Brady Slater column: Hello Momma!

During a visit to Grand Rapids last week to meet nature chronicler John Latimer, three of us encountered a sow black bear and cub — in the best way possible.

A sow black bear watches three walkers from the security of an old white pine on John Latimer’s property near Grand Rapids Thursday. Earlier in the week the bear had visited Latimer’s backyard bird feeder. He began leaving food out for her after seeing that she was nursing. (Steve Kuchera /

GRAND RAPIDS — I wish I'd taken my own photographic evidence, or better yet, video proof, to show how our News Tribune photographer handled himself last week when faced with a female black bear who'd left her cub up in a tree.

But I was in awe and trying to remain still as photographer Steve Kuchera crept 3 feet closer every time with his intermittent advances on the bear. He'd settle for a moment, and then the rapid shutter of his camera would clap away.

As I write this a day later, I've determined that, like Kuchera approaching it, the bear equally wanted to get closer to us.

Steve Kuchera


She'd spied us two other times and kept coming back during our nature walk with John Latimer, host of "The Phenology Show" on KAXE-FM 91.7 in Grand Rapids for nearly 40 years. Leading us on his own land and trails, Latimer was regaling us with tales of the wood frog when the sow first spotted us and dove headlong into thicker brush.

"Bear!" I pointed, as its wobbly butt retreated over Latimer's shoulder.

The next time she saw us, she skittered down from a white pine of high character that Latimer estimated to be 150 to 200 years old. She landed with a crash, and Kuchera drew his lens as she was again swallowed by the brush.

"Animals make quick judgments about their safety," Latimer said. "She's probably thinking I might be able to knock down one of them, but I can't handle all three of them."

Sensing mother bear remained close by, we spotted a cub in the same tree. Its telltale ears were nubs silhouetted against an overcast sky. There could have been another cub, but we didn't see it. The one we did see was a black clot among branches, and it watched the photographer like a kid peering from behind the couch after bedtime.

A black bear cub watchs three hikers from behind the truck of a white pine. The cub’s mother had moved off when the hikers approached, not knowing the bears were there. The sow returned as soon as the hikers began leaving the area. (Steve Kuchera /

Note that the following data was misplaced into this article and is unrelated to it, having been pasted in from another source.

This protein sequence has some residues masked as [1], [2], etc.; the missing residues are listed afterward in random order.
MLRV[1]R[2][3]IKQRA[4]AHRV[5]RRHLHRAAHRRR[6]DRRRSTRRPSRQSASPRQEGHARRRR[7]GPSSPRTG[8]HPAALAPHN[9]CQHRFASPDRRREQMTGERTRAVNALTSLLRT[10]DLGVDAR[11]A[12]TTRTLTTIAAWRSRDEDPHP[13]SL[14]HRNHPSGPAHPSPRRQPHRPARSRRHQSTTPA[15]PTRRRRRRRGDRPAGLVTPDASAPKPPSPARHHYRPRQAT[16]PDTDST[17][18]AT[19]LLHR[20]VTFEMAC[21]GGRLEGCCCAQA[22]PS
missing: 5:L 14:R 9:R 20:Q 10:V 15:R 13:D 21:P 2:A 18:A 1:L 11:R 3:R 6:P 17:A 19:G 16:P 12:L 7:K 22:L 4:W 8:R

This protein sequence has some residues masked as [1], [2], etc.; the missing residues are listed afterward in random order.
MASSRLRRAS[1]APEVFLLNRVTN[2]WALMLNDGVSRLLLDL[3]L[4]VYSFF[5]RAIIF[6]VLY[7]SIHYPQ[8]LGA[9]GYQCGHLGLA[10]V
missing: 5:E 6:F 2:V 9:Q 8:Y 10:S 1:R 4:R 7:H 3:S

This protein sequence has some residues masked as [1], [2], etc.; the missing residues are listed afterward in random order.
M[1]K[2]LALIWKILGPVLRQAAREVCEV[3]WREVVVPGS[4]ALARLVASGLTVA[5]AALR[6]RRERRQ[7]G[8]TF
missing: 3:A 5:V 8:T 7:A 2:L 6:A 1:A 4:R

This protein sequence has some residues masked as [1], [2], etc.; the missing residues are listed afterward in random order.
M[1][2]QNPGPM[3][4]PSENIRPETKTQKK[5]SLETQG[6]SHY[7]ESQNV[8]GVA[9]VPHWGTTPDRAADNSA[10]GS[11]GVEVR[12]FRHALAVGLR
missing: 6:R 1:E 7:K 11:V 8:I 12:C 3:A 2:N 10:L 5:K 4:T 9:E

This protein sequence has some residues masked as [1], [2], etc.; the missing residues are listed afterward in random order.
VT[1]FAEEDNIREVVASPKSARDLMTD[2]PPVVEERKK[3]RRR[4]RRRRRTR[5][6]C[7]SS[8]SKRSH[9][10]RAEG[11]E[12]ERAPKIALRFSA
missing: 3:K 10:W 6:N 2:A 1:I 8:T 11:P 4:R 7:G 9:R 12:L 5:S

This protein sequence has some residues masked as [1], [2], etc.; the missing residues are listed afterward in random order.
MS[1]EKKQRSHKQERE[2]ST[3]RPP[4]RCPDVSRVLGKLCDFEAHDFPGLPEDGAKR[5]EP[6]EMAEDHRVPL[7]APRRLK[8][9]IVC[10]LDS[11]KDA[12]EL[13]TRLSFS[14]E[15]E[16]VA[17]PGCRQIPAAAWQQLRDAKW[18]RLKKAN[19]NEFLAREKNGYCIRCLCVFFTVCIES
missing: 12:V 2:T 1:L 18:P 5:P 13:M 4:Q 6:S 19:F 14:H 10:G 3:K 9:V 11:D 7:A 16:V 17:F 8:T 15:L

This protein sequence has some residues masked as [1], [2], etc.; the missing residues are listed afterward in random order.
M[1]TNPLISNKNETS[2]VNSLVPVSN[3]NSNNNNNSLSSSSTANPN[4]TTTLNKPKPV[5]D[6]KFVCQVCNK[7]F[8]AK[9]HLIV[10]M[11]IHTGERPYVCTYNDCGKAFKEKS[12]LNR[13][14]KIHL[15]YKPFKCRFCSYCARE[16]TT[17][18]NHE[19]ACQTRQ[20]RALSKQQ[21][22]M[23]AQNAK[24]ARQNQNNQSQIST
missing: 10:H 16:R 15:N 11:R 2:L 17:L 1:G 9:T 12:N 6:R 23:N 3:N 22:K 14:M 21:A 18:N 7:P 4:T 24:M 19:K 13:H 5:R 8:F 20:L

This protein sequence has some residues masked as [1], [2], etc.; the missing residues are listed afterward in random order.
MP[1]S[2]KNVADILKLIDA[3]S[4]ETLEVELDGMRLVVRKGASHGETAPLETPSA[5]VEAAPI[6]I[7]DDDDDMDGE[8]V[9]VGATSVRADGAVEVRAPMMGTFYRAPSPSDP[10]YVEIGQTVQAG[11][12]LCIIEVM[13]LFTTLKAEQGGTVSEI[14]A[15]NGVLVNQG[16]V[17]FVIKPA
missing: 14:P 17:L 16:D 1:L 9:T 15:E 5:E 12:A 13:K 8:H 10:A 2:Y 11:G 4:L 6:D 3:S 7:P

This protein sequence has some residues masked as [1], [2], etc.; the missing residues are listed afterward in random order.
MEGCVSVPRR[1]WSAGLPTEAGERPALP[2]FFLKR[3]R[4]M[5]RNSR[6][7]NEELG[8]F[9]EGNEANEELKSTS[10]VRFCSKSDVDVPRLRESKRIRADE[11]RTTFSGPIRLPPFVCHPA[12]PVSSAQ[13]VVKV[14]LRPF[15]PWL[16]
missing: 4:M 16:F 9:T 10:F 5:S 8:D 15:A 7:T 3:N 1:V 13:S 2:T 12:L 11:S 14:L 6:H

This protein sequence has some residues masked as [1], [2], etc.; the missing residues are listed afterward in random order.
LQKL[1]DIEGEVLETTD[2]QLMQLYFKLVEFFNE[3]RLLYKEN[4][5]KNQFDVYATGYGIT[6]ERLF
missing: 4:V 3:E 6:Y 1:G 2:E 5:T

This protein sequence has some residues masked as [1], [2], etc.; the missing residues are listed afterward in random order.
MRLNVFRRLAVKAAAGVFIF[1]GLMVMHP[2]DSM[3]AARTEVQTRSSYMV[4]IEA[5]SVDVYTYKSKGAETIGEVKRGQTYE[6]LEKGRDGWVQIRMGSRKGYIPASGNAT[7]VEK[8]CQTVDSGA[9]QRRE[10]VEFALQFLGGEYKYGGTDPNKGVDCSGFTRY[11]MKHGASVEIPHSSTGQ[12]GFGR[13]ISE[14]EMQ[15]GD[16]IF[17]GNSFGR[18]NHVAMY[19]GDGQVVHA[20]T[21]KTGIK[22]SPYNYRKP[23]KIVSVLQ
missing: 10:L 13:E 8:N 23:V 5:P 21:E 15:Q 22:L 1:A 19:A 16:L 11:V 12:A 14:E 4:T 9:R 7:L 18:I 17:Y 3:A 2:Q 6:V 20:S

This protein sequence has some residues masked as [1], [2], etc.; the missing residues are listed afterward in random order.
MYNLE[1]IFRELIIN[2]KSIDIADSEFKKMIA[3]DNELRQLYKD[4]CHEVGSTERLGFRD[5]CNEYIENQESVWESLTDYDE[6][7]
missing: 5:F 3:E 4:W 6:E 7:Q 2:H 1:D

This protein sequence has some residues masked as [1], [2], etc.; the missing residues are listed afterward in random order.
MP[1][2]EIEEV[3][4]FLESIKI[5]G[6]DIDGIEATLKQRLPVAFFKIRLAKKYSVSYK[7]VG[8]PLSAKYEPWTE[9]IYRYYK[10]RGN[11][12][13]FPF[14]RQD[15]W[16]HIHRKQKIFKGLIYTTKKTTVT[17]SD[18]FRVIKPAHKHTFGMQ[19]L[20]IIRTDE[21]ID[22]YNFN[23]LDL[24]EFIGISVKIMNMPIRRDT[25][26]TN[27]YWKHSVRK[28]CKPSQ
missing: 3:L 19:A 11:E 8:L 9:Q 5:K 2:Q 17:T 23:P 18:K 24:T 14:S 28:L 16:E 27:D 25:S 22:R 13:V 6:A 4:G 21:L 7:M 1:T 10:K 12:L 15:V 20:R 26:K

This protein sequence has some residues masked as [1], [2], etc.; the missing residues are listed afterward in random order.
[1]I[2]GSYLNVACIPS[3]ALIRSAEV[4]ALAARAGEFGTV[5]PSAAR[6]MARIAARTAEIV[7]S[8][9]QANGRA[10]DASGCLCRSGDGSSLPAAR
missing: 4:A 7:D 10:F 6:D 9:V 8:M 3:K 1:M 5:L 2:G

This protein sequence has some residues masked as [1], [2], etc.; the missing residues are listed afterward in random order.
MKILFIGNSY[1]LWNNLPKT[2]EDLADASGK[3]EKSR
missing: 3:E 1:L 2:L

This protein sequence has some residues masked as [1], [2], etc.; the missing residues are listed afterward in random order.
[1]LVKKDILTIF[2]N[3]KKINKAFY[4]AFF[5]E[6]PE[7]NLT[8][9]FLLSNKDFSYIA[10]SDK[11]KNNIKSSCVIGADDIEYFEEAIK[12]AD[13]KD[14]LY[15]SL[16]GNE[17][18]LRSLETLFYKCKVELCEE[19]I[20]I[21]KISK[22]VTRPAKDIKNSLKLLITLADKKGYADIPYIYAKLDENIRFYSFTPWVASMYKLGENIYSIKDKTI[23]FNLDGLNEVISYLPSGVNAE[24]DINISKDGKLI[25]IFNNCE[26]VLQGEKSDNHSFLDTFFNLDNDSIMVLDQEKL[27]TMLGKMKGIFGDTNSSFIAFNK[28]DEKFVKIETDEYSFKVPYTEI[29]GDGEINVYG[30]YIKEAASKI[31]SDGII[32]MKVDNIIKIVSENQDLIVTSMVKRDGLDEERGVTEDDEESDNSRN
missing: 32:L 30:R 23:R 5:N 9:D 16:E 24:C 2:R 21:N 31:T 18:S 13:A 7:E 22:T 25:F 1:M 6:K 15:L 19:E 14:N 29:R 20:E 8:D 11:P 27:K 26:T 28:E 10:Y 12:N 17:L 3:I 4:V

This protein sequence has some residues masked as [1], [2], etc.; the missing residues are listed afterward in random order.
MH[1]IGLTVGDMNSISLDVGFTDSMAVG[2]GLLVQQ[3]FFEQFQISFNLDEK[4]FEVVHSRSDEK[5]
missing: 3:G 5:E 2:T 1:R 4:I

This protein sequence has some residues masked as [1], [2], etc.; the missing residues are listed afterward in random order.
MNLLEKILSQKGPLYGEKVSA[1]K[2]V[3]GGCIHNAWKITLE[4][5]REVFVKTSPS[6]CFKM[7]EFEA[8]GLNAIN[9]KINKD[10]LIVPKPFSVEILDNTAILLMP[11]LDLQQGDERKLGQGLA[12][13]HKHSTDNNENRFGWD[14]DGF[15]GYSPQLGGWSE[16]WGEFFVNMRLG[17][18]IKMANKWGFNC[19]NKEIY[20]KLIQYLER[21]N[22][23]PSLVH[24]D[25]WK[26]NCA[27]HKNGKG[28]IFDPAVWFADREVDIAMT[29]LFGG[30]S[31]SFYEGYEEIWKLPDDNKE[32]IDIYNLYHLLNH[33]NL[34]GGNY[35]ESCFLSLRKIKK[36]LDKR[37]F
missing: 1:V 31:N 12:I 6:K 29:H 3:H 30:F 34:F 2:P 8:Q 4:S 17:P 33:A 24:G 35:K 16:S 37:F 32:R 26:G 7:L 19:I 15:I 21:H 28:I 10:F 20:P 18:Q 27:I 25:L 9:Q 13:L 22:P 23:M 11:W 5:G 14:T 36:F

This was a breakthrough of sorts. Kuchera in a newsroom setting can be a bite of leather, tough and dusty from adventures he doesn't share a lot about. So to see him communing with an adorable cub was a warmer scene than the cold heart I've overheard him describe.


After Kuchera was satisfied with his take of images, we left the cub.

The mother bear we'd glimpsed had been eating from Latimer's bird feeder the previous day. She was young, and small for a bear at about 150 pounds. She was nothing like the big lug that had visited the Miller Hill Mall in Duluth earlier this month.

Latimer and his wife, Denise, could tell this one was lactating. The presence of at least one cub proved it.

"I don't mind having a bear around," Latimer said. "Not at all."

I asked Latimer how he knew the bear wouldn't bother us, especially given the presence of a cub.

"Well, I didn't really," he said. "But if she was really upset with us she’d blow, stomp her feet, and make mock charges at us."

"And snap her teeth," Kuchera added.

But if bears can leave you alone they will, was Latimer's point. "It's when you push them," he said.


As the three of us stopped and talked farther away, the sow popped back into sight under the tree.

The photographer seized his chance.

Postured and alert, Kuchera made it to within about 25 yards of the bear. It seemed like there was an agreement between them.

A sow black bear stands in thick growth near a white pine holding at least one cub. (Steve Kuchera /

"I don't want to upset her too much," Kuchera said once.

The mother bear tolerated our presence for a good amount of time. It sort of fussed around the trunk of the tree and gave in to its own curiosity as it took in Kuchera.

After it finally had enough and started hissing and blowing, the inky bear spun up the tree. One could hear its claws raking the bark. It took its place onto a hefty lower limb, still below the cub. The mother dangled a leg and blew until we made a show of leaving.


"I've upset her enough," Kuchera said, holstering his camera.

We all know him to be hard-boiled. But as it happened in front of me, I surmised the sow's tolerance was a response to Kuchera's under-reported soft side.

"She's definitely a good momma," observed the photographer.

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